The heart is a lonely hunter

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'The Heart is a Lonely Hunter' by Carson McCullers has several themes in the novel. One of those themes is Disability. Disability is like a blank screen on which able-bodied people project their own meanings based on their own needs, desires, fears, and experiences. Most of the time, we wander through life feeling alone and isolated, and we long for friendship and understanding. This was the issue for several characters in the novel. Each character has the need and desire to be understood, however, none of them ever truly are. The characters feel lonely and rejected, and their lives are in the search for friendship and understanding. Throughout this search they each find a shoulder to lean on in one man, John Singer.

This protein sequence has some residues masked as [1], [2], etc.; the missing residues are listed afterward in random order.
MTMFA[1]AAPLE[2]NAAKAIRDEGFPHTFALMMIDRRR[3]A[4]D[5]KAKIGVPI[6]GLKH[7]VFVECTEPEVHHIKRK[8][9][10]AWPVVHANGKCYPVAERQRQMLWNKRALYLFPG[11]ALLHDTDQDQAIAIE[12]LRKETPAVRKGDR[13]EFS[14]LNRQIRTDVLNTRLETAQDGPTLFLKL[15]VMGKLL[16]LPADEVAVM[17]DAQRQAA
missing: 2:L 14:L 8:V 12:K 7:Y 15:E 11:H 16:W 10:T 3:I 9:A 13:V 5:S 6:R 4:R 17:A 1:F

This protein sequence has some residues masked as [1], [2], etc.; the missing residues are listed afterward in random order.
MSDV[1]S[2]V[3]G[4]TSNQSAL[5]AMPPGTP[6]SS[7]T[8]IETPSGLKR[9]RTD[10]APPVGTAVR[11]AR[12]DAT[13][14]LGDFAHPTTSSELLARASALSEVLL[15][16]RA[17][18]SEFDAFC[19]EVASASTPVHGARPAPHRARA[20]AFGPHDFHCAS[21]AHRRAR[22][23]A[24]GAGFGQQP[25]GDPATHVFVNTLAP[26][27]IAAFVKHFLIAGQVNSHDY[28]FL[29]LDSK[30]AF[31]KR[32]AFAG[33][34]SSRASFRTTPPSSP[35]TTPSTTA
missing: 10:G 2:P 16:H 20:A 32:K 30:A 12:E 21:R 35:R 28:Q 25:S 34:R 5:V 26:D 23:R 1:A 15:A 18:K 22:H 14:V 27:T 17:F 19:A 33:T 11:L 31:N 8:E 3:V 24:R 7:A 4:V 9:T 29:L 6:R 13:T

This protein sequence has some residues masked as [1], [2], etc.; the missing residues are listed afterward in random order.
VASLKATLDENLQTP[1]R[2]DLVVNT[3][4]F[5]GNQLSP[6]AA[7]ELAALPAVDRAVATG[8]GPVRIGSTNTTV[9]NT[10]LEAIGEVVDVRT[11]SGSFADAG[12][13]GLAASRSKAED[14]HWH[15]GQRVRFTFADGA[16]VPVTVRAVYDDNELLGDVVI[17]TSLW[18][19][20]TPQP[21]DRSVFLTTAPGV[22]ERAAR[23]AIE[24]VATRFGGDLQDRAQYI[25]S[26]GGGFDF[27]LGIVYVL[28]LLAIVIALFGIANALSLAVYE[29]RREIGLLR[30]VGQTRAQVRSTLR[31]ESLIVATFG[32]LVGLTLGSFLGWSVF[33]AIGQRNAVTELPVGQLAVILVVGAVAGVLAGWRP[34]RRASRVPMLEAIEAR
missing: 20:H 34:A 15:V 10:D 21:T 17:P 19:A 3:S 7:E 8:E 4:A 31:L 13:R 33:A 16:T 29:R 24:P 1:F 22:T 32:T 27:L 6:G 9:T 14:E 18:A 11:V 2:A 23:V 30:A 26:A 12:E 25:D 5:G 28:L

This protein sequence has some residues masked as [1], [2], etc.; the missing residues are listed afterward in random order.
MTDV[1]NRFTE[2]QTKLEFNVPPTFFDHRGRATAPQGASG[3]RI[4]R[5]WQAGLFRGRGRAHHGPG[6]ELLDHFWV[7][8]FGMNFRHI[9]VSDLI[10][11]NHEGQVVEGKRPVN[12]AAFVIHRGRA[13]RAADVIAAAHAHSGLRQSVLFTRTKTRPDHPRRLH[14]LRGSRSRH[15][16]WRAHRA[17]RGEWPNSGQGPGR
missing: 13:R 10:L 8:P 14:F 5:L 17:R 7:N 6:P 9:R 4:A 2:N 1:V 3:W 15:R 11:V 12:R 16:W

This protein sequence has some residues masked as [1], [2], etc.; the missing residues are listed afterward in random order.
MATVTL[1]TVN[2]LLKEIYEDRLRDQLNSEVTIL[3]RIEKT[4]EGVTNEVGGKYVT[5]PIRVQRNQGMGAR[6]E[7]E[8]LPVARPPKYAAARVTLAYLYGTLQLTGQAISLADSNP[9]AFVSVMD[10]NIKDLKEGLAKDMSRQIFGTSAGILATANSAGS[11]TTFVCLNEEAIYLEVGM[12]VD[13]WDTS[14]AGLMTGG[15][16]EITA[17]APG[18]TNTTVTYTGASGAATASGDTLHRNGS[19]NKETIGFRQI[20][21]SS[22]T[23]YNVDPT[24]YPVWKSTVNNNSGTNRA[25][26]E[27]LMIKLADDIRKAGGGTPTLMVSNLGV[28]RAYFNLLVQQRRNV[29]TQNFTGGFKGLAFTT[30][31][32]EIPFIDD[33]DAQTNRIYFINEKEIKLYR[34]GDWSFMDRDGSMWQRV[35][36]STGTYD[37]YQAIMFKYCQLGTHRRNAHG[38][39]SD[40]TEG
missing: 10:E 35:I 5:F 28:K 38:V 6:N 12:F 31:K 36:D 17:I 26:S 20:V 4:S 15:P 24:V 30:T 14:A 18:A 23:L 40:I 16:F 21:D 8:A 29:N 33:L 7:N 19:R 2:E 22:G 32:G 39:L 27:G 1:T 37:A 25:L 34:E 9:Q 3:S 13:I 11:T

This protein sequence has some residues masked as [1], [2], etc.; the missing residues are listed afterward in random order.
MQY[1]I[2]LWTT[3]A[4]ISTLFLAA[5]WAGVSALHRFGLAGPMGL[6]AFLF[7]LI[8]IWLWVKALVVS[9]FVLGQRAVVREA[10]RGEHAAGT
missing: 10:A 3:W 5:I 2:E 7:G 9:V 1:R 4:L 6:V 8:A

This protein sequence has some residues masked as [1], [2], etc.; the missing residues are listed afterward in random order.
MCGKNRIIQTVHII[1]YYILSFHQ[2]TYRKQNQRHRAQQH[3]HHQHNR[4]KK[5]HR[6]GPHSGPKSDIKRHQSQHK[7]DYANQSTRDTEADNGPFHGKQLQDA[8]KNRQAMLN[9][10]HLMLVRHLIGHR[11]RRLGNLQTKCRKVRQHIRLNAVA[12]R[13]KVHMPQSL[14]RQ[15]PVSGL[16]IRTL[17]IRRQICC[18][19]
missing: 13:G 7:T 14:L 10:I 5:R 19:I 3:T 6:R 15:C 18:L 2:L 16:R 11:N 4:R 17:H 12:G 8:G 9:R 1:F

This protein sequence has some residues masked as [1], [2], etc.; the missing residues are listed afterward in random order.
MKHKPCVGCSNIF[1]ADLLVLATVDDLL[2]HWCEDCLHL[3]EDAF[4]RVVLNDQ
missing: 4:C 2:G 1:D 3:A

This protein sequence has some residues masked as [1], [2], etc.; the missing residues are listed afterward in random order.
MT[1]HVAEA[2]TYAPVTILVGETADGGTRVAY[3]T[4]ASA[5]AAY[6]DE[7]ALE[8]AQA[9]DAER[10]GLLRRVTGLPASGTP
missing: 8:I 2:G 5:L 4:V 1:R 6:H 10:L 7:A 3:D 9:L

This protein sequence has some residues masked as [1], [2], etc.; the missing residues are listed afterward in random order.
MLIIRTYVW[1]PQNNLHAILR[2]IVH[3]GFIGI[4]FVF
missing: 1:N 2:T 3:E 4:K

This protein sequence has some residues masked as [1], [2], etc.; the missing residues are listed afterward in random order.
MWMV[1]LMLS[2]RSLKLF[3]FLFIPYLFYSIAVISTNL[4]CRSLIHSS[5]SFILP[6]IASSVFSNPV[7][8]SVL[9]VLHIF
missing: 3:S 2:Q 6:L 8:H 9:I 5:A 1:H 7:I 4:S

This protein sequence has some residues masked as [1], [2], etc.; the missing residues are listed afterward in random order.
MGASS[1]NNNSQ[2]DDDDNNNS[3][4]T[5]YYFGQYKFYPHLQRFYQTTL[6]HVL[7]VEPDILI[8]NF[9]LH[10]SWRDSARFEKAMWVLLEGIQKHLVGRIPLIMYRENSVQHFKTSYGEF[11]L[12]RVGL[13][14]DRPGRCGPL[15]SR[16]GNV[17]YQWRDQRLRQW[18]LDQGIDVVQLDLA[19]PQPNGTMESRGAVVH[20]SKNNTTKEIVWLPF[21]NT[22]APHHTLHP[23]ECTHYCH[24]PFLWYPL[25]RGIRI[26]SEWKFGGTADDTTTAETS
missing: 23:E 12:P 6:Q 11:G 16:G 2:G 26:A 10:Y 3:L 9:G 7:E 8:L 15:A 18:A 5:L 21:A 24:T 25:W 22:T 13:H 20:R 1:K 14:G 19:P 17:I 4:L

John Singer is a deaf-mute and the characters turns to him whenever they need to talk. He becomes the one they turn to when compelled with the urge to vent their feelings. Singer is the one person in which they feel there will be no judgment, for he never actually understands what they say to him. They all have one common bond, whether they know it or not, and that is that in their own little ways, each has become an outcast. They have not been outcast form society as a whole, but they feel segregated from those around them. Although never verbally mentioned, it is because of this bond that the characters begin feel at ease when with Singer and slowly begin to open up, and start to feel understood and less isolated.